Friday, March 06, 2009

Marker piles from between oaks.

On a hill in Harvard, a place I know, I was looking at the piles trying to decide if they were in lines or notand trying to decide if there was one place from which you could see them all.In fact, there was such a spot, where the ridge extended out into the slope and you could see all the piles. I think such a spot is a key element. Here is the the view towards the end of the ridge where I imagine this special spot to be near the cedar tree:There is also a black oak to the left and a white oak to the right. Most of the rock piles were visible downhill from the cedar tree. There were also a few smaller rock piles visible from that same location but uphill, behind the "camera" in the picture. As often at such places, the larger piles are further downhill. What emerges from this is that the lines of rock piles (that I am always looking for) are not in line with this spot on the hill. To the contrary, the piles are visible, separately, from there, and evenly spaced along lines that are perpendicular to the view from the central spot. Hence these piles are tick marks along a ruler rather than enforcers of the straightness of the ruler. And this is consistent with the placement of vertical clean-faced sides of rock piles which also happens at such places (although not here) where such clean-faced sides are in line with a direction perpendicular to the line of piles.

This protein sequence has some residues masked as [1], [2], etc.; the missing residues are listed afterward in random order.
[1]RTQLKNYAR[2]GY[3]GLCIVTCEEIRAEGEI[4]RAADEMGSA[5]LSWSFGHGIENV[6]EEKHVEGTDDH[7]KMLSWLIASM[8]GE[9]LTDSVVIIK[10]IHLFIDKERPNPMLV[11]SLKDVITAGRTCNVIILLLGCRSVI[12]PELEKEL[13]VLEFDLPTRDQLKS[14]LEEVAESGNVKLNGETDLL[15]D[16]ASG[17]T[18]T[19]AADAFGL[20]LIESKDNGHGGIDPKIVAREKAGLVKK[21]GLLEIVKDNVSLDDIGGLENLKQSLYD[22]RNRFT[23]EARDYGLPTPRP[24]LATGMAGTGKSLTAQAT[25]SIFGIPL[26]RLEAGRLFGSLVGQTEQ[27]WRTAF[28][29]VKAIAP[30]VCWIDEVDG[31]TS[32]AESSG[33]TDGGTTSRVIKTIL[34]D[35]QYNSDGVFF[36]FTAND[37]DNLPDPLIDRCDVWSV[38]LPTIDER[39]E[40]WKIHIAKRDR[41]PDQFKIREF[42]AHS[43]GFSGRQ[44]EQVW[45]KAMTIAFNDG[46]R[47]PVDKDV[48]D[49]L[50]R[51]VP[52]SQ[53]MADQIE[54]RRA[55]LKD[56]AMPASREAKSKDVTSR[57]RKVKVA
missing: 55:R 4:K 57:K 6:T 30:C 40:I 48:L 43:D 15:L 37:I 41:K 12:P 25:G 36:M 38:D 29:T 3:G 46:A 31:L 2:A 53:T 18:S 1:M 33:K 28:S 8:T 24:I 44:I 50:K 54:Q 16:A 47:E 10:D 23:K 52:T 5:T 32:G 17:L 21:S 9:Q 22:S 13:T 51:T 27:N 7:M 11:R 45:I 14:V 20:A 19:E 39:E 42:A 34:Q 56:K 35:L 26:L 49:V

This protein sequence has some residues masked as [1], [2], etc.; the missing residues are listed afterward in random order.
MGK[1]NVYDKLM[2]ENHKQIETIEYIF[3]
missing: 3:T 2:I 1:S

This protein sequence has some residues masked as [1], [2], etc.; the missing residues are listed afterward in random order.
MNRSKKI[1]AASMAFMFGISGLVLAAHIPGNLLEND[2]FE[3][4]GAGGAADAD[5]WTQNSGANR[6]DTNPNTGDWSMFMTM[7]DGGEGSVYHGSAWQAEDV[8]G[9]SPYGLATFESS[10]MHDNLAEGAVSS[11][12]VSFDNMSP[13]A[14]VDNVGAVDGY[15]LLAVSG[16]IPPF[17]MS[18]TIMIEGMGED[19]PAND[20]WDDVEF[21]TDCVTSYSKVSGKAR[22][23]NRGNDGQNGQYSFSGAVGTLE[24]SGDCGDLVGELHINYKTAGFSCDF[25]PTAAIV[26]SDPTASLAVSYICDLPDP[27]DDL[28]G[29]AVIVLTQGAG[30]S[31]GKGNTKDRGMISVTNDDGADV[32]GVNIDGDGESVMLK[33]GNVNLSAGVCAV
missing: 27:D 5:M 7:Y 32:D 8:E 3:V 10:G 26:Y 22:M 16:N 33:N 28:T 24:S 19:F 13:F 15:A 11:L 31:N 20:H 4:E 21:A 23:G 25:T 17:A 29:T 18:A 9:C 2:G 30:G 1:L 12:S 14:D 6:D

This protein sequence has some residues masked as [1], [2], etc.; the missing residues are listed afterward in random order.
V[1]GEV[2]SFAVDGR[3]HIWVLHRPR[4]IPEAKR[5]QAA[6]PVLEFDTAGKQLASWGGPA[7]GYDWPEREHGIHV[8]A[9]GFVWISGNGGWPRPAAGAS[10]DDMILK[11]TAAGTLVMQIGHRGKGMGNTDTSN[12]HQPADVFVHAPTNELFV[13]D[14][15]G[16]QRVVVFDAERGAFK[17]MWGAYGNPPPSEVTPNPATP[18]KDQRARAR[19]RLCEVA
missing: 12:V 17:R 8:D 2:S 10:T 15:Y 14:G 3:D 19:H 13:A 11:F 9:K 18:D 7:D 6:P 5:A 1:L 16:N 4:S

This does open open up the question of why someone would bother putting rock piles in straight lines when they are not to be viewed along that line? What purpose would the line serve? It would be great if it marked something else but perhaps it is aesthetic. Is there another possibility?

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